In case you missed it and can get to it, check out an essay penned by Matthew Leatherman that ran recently in the Washington Post. Leatherman, as you may recall, is a former employee of the state Treasurer’s office who ran in the Democratic primary for that office last year.
In “Five myths about campaign finance,” Leatherman shares some important insights that he gained during his campaign and in recent weeks in the aftermath of the January 6th insurrection — some of which may surprise you.
Number One, for instance, is his take on the old aphorism that “sunlight is the best disinfectant.” This, sadly, he says, is not always the case:
In a letter this month calling for greater campaign finance disclosure requirements, Sens. Elizabeth Warren (D-Mass.) and Sheldon Whitehouse (D-R.I.) quoted Justice Louis Brandeis’s famous phrase, “Sunlight is said to be the best of disinfectants.” A 2017 article in the Columbia Journal of Law and Social Problems titled “Sunlight is the Best Disinfectant: Public Disclosure of Electoral Advocacy in Union Member Communications” argued that disclosure requirements would allow “voters to understand more fully which moneyed interests are supporting candidates behind closed doors.”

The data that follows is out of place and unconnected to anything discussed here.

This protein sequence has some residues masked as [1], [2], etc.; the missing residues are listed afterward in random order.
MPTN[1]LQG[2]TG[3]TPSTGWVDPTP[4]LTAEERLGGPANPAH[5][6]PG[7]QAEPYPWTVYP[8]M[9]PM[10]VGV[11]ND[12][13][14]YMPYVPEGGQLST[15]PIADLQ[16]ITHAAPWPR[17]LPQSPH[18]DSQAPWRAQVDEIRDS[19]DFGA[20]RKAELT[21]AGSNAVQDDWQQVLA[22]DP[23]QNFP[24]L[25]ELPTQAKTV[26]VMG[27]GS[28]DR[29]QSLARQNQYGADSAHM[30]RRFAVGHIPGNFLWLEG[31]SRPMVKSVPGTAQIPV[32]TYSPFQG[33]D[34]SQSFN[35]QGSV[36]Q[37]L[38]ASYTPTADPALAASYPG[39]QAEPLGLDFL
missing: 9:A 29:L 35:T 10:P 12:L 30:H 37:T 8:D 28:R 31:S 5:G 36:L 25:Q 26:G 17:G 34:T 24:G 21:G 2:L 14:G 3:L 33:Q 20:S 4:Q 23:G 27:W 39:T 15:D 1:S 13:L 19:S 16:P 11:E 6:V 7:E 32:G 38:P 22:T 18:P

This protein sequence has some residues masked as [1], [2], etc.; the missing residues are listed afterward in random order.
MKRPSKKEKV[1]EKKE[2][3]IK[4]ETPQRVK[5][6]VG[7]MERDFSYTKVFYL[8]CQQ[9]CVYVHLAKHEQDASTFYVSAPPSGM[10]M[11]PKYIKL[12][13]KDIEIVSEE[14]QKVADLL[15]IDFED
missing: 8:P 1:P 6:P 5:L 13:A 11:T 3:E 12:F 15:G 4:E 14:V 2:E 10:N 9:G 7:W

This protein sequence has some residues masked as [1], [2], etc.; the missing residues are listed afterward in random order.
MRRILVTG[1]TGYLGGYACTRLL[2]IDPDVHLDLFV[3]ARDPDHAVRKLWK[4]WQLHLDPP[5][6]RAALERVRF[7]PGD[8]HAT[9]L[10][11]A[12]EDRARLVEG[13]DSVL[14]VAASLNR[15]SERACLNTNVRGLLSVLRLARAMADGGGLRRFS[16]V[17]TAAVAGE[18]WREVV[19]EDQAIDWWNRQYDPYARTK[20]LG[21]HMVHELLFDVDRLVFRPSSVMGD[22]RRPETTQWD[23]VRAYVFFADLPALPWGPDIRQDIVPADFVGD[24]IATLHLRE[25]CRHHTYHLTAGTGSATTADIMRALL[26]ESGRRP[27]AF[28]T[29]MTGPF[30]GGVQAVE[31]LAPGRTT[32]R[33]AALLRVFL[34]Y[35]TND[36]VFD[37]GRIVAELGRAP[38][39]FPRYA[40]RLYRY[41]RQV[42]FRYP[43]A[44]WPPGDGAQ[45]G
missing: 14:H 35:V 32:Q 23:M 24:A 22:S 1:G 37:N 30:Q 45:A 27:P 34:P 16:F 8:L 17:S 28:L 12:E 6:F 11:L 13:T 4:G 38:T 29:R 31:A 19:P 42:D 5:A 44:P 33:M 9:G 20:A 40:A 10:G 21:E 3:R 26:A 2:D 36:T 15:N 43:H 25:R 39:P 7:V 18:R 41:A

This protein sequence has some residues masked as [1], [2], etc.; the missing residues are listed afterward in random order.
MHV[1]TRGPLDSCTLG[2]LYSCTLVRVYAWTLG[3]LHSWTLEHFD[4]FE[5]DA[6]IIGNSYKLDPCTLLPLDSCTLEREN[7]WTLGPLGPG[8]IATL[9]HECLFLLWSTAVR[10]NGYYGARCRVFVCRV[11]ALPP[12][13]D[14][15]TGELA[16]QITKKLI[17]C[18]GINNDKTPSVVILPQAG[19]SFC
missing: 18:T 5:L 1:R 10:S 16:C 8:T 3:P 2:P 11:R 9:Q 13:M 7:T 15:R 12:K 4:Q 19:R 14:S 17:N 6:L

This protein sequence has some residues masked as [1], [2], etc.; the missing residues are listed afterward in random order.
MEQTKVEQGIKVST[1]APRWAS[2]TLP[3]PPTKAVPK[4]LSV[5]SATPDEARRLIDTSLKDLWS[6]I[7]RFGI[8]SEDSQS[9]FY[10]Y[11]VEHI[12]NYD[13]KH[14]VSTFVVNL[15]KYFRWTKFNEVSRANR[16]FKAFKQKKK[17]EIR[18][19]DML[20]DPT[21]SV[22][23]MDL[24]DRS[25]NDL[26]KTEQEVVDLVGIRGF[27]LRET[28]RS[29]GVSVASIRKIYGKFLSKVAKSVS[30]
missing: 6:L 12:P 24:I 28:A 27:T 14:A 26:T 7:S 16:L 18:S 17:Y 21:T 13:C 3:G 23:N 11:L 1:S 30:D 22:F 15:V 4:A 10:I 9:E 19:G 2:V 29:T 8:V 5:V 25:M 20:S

But this works only if sunlight-exposed information comes to the attention of voters — and if they care. When I ran for office last year, I was heavily outraised by the candidate who went on to win our primary. Nearly half of his initial fundraising total was a loan he made to his campaign. But even though this information was freely available and just a few clicks away, the only person who seemed to know these facts was me.
When President Donald Trump’s false statements about payments to Stormy Daniels were exposed, it may have hurt his reputation, but it didn’t meaningfully diminish his electoral prospects or his standing with most Republican voters. It hasn’t led, so far, to any liability on his part for alleged violation of campaign laws.
The other four “myths” Leatherman busts are:
- Small-dollar donors are the face of democracy.
- Companies quit politics after the Jan. 6 riots.
- Candidate can refuse certain types of donations.
- Money is a form of speech.
In each of his takes on these propositions, Leatherman does a great job of raising some hard truths about modern American politics in this era in which super-rich plutocrats play such an outsized role. Readers would do well to follow him on Facebook and keep an eye peeled for future insightful commentaries.